Back in September, a number of concerns were raised for this academic year. From funding and budgets, to teacher retention and pupil mental health. As we approach the end of the academic year, we take a look at how these concerns have changed so far.
Funding and Budgets
This concern has been ongoing throughout this school year, and certainly hasn’t altered as it comes to an end. We are still seeing schools across the country to have been hit by not only the energy crisis but are also underfunded for free school meals and basic supplies.
Just a few weeks ago we mentioned how the lack of funding has greatly impacted educational visits that schools are able to offer. We also mentioned that classroom resources are also being impacted, with many schools now having to photocopy resources, such as books, rather than provide one for each child within a classroom.
Across the education sector, there have been issues with employee retention, from Teachers to Teaching Assistants, Support Staff and everyone in between.
Sadly, we are still seeing these issues. National news has covered the Teacher strikes that have been ongoing, and here at The Learning College, we are working closely with a number of education recruitment specialists who are hunting for Teaching Assistants to fill the abundance of spaces they currently have.
Pupil Mental Health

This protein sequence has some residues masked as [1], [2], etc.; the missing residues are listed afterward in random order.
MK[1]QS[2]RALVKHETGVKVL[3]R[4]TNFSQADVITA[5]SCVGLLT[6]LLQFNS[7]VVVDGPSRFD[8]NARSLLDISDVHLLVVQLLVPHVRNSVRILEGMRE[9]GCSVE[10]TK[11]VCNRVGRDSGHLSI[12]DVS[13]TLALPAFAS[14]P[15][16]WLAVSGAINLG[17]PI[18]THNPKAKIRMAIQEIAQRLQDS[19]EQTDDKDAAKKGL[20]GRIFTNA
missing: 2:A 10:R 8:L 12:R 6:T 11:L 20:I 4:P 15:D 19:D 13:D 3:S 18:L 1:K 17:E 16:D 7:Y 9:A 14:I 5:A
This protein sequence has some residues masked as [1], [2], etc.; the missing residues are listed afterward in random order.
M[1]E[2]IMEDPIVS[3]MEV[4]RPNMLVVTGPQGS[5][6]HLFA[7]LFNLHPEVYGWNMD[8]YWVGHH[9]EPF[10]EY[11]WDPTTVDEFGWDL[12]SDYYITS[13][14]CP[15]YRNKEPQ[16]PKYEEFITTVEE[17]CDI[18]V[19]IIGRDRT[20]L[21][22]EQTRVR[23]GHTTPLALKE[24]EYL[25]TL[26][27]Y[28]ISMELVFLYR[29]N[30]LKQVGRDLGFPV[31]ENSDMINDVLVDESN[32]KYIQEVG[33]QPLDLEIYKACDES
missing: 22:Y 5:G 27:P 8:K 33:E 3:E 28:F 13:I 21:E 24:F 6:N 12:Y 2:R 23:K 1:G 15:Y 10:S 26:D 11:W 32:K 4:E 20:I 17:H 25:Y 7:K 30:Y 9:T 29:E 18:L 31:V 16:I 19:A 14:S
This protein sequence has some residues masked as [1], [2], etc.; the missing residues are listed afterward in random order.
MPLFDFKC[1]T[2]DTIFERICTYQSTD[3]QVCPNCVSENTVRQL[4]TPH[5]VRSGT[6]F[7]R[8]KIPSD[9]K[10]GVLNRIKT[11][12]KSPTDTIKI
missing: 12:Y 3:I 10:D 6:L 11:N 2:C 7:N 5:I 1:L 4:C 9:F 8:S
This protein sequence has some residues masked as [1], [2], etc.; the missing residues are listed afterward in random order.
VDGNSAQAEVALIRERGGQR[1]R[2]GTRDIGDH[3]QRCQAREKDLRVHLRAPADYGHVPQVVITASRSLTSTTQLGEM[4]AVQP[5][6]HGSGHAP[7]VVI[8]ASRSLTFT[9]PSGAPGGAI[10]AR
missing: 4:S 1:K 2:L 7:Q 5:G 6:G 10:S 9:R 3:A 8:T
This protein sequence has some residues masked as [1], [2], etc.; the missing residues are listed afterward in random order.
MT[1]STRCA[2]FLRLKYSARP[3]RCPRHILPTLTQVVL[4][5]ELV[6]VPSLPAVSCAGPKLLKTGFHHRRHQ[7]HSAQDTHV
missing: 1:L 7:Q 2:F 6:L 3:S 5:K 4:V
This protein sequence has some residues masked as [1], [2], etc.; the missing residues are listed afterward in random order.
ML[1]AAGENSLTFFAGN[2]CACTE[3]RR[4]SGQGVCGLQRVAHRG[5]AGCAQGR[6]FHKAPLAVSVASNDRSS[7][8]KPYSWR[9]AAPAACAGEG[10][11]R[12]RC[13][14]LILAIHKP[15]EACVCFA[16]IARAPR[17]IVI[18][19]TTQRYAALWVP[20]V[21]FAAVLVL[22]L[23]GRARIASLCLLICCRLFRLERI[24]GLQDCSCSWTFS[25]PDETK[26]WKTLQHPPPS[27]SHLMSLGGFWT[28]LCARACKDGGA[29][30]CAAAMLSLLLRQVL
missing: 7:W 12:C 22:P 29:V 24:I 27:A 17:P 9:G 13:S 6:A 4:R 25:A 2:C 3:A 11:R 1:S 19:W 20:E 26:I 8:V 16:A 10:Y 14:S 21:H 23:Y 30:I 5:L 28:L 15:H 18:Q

Another concern we have covered recently, albeit in light of exam stress, is that of pupil’s mental health. It was deemed a concern at the start of the academic year due to many feeling the stresses of the first year back to exams following covid absences, and the added strain within their homes of the cost of living crisis. Unfortunately, this is another concern that has increased, rather than disappeared.
Following a record number of complaints regarding the difficulty of this year’s exams, the stress and strain of exams have increased further, particularly in years 10 and 11.
Mental health may not be aided even further by the cost of living crisis. We are noticing that with the increasing cost of food, many pupils are eating cheaper, unhealthy meals, which is, unfortunately, playing a part in energy levels and mental health.
Here at The Learning College, we can only offer encouragement where funding is concerned. For pupil’s mental health, we do recommend that where possible, Teaching Assistants and Support Staff have an Understanding Mental Health qualification to help them be better prepared. Our level 3 is entirely online, allowing them to study in downtime, rather than impacting their daily routine.
If your school is struggling with the retention of your Teaching Assistants, we currently work with a number of recruitment partners that may be able to help. Please contact us for more information.